I’ve noticed as of late many new faces in church on Sundays and even on Wednesdays at the Noon Eucharist. That is a great thing! In any church, it is important to look after one another and care for our own; yet, it is also equally important to be reaching out to new people.
Evangelism. That word perhaps has a negative sound when it hits our ears, especially if we picture the Bible-waving, criticizing, loud person on the street corner. That is certainly not what I mean by evangelism. What I mean by evangelism is the willingness and openness to listen to other stories and to tell others about Jesus. It is about sharing the good news of how Jesus has impacted your life and how the Church family has played a role in your life, so that others may come to the knowledge and love of Christ (Ephesians 3:19).
I feel a renewed sense of energy towards evangelism because of last month’s
Annual Convention for both clergy and lay people in the Diocese of Virginia.
Our responsibility at that convention is to yearly discuss, ask questions,
make decisions, and report back to you, on behalf of the wider church,
representing each of the parishes in the Episcopal Diocese of Virginia.
Furthermore, the convention offers opportunities to listen, learn, and grow in small groups and workshops. The theme around convention was “walk in love”, as you hear Rob or me say every Sunday before the Offertory: “Walk in love as Christ loved us and gave himself for us, an offering and sacrifice to God” (found in Ephesians 5:2 and in our Prayer Book!). As you can imagine, part of that theme of walking in love gave way to many discussions on evangelism.
So, why is evangelism pertinent to each of us as members of the Body of Christ? For me, the answer is threefold. First, Jesus calls us as His followers to proclaim the Gospel in word and action. As the Rt. Reverend Robert Wright, Bishop of the Diocese of Atlanta, says, “Jesus never said, ‘Wait and welcome.’ He said, ‘Go and make!’” As the Church, we can’t sit and wait for people to come to us. We must go to them. Secondly, evangelism helps us practice articulating our faith. We don’t always have the opportunity to talk about our faith, stating out loud what we believe, what things we may struggle with, and how we move forward as Christians. Evangelism gives us the space to share our stories of faith. Finally, because Jesus has touched our lives, we have the responsibility and indeed, the joy, to share that good news with others. This is not about bragging or making others uncomfortable. We have experienced Christ, in Holy Scripture, in the Communion bread and wine, in our neighbors, and perhaps in other ways; why should we keep that experience to ourselves? Evangelism is the way for us to share the good news of Jesus Christ with everybody we meet.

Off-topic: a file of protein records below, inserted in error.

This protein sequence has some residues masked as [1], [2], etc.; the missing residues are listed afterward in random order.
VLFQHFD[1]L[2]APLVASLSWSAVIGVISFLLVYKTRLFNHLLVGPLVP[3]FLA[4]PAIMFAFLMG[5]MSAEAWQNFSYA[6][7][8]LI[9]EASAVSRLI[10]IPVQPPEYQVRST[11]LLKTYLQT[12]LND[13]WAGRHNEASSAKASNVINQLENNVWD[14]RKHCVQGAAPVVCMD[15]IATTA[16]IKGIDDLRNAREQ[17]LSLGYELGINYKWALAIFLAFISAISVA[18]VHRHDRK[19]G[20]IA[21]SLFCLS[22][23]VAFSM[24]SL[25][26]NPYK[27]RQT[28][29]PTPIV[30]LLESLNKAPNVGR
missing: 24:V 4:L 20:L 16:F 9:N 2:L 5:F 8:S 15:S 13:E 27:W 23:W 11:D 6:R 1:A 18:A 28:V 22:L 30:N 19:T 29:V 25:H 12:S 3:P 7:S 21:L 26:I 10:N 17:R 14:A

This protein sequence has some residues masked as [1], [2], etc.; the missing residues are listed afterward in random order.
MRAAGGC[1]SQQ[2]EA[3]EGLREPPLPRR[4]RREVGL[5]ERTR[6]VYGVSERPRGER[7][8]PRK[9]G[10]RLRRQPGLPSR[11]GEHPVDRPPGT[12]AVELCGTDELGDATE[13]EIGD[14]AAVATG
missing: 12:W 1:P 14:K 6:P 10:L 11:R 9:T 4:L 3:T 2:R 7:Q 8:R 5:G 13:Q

My challenge to each of you in this month ahead is to approach someone, whether a new face in the congregation or a next-door neighbor who doesn’t go to church. Introduce yourself if you haven’t met, listen to them, talk with them, share your story, and ask them their story. And, perhaps if it reaches that moment, invite them to church with you, to a worship service, a Bible study, or to Sunday School. I find this is where kids often do a better job than we as adults; they are often less afraid of asking a friend to come with them to church. I believe that when you practice talking about your faith with others, as well as living it out in the world, you will discover the living God in new and profound ways. And maybe, just maybe, you will help someone else experience Him, too.